A first appointment generally lasts an hour to allow for adequate time to:
- listen and ask questions and take notes about your problem, your general health, other medical care you are receiving or medication you are taking, please bring a list if it is easier. The information you provide will be confidential.
- examine you properly. You will be asked to remove some of your clothing usually down to underwear. Please let the osteopath know if you are uncomfortable about this. A privacy screen is provided for this purpose and a towel will be provided during treatment. You may like to bring loose shorts with you. You can ask a friend or relative to accompany you and be present throughout your treatment.
- ask you to make simple movements and stretches to observe your posture and mobility. Because of the body’s structure, pain or stiffness you are experiencing in one part may be linked to a problem elsewhere.
- examine the health of the joints, tissues and ligaments using their hands and a highly developed sense of touch called palpation.
- The osteopath will also check for signs of serious conditions they cannot treat and may advise you to see your GP, midwife or go to the hospital.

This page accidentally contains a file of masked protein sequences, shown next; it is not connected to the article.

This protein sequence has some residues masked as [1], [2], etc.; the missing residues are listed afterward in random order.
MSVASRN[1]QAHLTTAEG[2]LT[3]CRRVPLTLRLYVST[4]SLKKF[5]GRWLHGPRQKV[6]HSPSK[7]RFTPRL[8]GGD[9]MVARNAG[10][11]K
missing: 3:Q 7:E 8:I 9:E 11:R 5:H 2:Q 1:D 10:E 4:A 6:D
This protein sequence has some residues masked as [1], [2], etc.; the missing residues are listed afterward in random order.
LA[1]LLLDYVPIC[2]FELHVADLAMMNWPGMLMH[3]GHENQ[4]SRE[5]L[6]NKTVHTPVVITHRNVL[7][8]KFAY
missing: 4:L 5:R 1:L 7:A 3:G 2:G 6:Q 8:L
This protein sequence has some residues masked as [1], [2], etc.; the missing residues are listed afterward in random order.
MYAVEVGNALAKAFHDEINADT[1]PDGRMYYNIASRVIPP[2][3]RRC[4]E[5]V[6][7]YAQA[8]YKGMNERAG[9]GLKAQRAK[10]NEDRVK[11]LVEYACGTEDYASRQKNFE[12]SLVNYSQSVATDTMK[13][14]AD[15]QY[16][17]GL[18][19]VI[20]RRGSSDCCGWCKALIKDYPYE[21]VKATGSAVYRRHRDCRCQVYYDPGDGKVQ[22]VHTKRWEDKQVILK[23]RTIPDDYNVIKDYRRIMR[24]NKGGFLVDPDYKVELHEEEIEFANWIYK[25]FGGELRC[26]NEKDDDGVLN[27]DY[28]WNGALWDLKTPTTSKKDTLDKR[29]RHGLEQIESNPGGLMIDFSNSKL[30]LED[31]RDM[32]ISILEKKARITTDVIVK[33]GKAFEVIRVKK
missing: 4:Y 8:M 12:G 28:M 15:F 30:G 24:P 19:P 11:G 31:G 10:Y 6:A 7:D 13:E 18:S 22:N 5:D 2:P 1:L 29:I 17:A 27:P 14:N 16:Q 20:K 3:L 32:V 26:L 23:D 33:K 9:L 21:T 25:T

Diagnosis and treatment
The osteopath will give you a clear explanation of what they find (their diagnosis) and discuss a treatment plan that is suitable for you. The benefits and any risks of the treatment they are recommending will be explained. It is important to understand and agree on what the treatment can achieve, and the likely number of sessions needed for a noticeable improvement in how you feel.
Treatment is hands-on and involves skilled manipulation of the spine and joints, and massage of soft tissues. The osteopath will explain what they are doing and will always ask your permission to treat you (known as consent). Please feel free to ask questions at any time if you are unsure what you have been told or if you have any concerns.
Self-help measures and advice on exercise may be offered to assist your recovery, prevent recurrence or worsening of symptoms.
After treatment, your body will go on to heal itself through a process of inflammation which can create some stiffness and occasionally some soreness. This healing reaction can last several days so it is important that you try not to overexert yourself after treatment. You may find it useful to cool the area with ice or frozen peas wrapped in a tea-towel. Repeat this regularly for 10 minutes every hour for at least 24 hours.
Subsequent appointments will last approximately 40 minutes and will involve an appraisal by patient and osteopath of how things have been between treatment sessions followed by further treatment.